My daughter had to go in earlier, so I carefully maneuvered the whole thing by myself, to where I wanted it by the cat house. The containers we use for the cats’ food were pretty much empty, so I put them in and topped up them up.

A couple of cats were crawling around in it before I even came out of the sun room with more kibble! Once they heard that distinctive sound of kibble hitting the container, there was quite the rush of kitties!

I wanted the shelter to be close to the cat’s house, to provide shelter for the entry, but also wanted to make sure they had a path in between them. They already go around the cat house in that spot often enough that they’ve worn a patch in the grass. They can also fit under the kibble house and, if they really wanted to, they could probably get in from the back, through the gap under the roof.

One more thing to do!

It was time to open up the roof on the cats’ house and plug in the heated water bowl.

I also tucked their cat toy inside. They love that thing!

The cord on the heated water bowl is long enough that the bowl can be well under the overhang of the kibble house roof.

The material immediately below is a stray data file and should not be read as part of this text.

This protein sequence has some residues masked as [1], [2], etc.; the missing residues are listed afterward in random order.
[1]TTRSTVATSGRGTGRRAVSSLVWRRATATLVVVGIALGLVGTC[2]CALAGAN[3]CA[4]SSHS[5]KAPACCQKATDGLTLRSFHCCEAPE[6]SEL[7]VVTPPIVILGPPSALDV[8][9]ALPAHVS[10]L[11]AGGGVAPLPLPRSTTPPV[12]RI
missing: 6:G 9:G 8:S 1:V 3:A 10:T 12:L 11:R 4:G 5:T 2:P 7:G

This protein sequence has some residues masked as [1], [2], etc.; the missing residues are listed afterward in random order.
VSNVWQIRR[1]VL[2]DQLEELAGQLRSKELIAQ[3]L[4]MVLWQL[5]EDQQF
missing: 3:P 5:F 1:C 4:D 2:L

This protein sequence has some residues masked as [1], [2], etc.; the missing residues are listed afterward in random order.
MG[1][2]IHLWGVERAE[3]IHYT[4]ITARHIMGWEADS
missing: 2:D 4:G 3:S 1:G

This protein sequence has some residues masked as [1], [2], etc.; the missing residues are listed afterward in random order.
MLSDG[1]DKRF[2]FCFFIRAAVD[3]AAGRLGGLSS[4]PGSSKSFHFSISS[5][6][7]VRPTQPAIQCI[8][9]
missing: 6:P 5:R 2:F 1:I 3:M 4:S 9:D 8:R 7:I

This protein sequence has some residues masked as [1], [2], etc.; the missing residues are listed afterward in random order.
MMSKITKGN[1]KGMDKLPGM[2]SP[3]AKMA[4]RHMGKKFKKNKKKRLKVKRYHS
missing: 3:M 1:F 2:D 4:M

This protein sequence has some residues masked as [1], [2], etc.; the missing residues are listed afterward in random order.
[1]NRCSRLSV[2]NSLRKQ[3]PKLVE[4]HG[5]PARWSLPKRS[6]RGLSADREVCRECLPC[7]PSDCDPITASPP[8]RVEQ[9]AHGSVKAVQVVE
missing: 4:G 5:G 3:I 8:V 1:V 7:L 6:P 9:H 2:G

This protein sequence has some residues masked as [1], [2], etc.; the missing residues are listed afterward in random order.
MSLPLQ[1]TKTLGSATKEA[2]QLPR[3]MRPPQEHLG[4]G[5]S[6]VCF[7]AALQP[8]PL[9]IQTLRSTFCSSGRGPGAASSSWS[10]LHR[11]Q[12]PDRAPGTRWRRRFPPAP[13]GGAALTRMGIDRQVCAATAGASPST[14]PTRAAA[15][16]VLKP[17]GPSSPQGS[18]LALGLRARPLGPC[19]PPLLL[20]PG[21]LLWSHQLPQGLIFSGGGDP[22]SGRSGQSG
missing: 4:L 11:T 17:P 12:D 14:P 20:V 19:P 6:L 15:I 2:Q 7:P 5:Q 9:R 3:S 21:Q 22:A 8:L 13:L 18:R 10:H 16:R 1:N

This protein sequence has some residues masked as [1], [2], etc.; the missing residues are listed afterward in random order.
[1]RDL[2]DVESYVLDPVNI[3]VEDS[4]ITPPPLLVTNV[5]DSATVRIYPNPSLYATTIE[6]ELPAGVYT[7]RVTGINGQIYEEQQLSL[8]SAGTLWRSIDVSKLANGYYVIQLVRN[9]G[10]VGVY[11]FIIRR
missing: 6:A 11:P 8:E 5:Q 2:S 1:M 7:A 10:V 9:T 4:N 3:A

I then spent the next while putting everything away and cleaning up, which meant I could watch the cats checking it all out. They explored all over, including jumping up on the roof, and seem quite happy with their new shelter!

Since it’s unlikely we will paint any of it this year, we will probably cover the roof with a tarp for the winter. The rest should be fine.

I’m so glad we were able to get this finished today. It was just a couple of degrees above freezing, and we’re supposed to get a couple of centimeters of snow in a couple of days. Not the sort of weather I want to be outside, building stuff, if I can avoid it!

The Re-Farmer

Winterizing the cat shelter

After working on the sun room door frame and the bird feeder, it was time to work on the cat house.

The first thing I needed to do, though, was adjust the counterweight.

I sacrificed another crate to hold the block, then retied it. I had doubled up the rope before and this time, rather than cut it, I folded it into thirds. There shouldn’t be a lot of friction from the block, but I figure the more cords there are, the less likely they’ll end up breaking and falling apart. Of course, the weight being supported by the crates will help prevent that, too.

I then added a couple of bricks into the openings of the block to add more weight before I tried opening the roof up.

It’s a Potato Beetle!